Claire is currently a lecturer in the Dept. of Sociology, Social Policy and Social Work in Queen’s University Belfast. However the motivation for the book came from Claire’s time and experience teaching in DIT. Dr. Hamilton found that the lack of any central text in the area of law and social care a frustrating hurdle. Given the sensitivity of so much social work it is surprising that a textbook which outlines the overarching legal framework didn’t exist already. At the book launch Claire recalled ‘the difficulty involved in teaching law to social care students- I think most students approach law with a mixture of angst and trepidation – were compounded by the fact that was no one single accessible textbook to guide them through the module. I knew from others who taught law to social workers in their institutions that they faced similar problems. So, hopefully the book will serve to plug this gap in the literature if nothing else; bringing together in one place what I would call the architecture of the law relating to social care and social work as well as the substantive law dealing with more specialised areas: child protection, adoption, mental health, etc.’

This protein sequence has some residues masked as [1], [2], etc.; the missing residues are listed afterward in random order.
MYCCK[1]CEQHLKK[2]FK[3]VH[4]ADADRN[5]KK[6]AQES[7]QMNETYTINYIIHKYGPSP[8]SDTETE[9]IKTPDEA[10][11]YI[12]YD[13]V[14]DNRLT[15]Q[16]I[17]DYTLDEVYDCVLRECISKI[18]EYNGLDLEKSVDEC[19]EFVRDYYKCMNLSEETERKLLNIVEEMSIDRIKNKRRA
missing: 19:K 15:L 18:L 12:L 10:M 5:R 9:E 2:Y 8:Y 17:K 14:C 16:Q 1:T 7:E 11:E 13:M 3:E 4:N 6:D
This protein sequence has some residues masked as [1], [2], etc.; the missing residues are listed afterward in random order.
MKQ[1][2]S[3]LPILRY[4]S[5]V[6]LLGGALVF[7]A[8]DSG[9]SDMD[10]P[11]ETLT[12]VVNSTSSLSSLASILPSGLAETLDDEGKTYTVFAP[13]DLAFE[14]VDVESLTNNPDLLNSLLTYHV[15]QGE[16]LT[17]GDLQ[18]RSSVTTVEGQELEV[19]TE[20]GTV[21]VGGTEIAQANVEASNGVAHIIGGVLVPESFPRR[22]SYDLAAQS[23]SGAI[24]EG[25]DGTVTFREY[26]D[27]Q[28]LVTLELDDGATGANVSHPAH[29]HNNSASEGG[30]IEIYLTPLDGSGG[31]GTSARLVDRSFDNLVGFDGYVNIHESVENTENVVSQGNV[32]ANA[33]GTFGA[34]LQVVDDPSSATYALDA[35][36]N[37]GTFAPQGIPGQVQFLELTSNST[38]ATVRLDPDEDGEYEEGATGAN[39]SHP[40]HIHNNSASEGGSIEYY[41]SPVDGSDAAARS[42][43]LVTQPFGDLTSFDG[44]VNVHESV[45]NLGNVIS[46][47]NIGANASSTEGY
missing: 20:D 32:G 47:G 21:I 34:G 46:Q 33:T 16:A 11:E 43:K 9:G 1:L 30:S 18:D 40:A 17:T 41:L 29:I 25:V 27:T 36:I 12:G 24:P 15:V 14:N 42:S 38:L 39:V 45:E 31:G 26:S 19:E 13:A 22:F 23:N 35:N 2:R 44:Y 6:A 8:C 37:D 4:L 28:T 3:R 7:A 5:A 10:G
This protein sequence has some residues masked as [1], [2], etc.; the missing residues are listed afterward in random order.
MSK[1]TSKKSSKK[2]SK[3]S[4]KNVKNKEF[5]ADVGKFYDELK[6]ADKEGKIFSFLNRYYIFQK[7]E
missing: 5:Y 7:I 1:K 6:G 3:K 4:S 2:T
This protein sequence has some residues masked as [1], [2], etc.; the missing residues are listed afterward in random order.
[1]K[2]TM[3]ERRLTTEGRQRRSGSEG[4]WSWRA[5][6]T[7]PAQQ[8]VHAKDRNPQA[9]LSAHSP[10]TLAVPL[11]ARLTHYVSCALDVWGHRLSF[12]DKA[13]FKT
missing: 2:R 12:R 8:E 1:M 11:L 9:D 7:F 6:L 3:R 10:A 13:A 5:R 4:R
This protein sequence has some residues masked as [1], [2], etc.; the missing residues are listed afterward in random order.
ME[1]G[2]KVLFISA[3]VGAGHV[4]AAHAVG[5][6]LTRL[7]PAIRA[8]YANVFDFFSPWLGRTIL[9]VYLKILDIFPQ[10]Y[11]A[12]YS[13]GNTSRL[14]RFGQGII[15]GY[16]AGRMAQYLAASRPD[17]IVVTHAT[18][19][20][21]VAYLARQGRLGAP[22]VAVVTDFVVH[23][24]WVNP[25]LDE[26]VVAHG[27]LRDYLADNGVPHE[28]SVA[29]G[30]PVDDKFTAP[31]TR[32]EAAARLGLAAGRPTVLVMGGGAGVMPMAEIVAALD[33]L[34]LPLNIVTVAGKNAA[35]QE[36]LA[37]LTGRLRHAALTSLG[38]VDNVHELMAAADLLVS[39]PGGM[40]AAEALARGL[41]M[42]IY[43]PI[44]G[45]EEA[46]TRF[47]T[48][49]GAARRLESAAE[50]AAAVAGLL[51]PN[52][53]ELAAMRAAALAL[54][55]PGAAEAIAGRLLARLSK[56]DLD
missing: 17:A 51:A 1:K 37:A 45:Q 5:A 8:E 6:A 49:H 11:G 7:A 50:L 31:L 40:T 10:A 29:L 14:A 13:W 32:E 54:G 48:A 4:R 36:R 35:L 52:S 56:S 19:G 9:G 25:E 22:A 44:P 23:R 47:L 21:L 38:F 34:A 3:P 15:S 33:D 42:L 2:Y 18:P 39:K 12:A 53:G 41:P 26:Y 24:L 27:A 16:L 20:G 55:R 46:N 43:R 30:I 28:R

‘I also think that now more than ever, it is important for social care practitioners to positively engage with the law. It’s easy for students to dismiss law as an irrelevant add-on to core modules such as professional practice or to see it as something that can be easily delegated to HSE solicitors and legal counsel if the need for legal advice arises. But while practitioners need not be made into lawyers, they do need to think enough like lawyers to practice preventatively or to keep themselves out of legal trouble and also to know when to seek professional legal help. The harsh reality is that increasingly in the social care and indeed early child care arena, every decision they will take as professionals is a potentially legal and litigable one’.
The book is now available from Gill and Macmillan.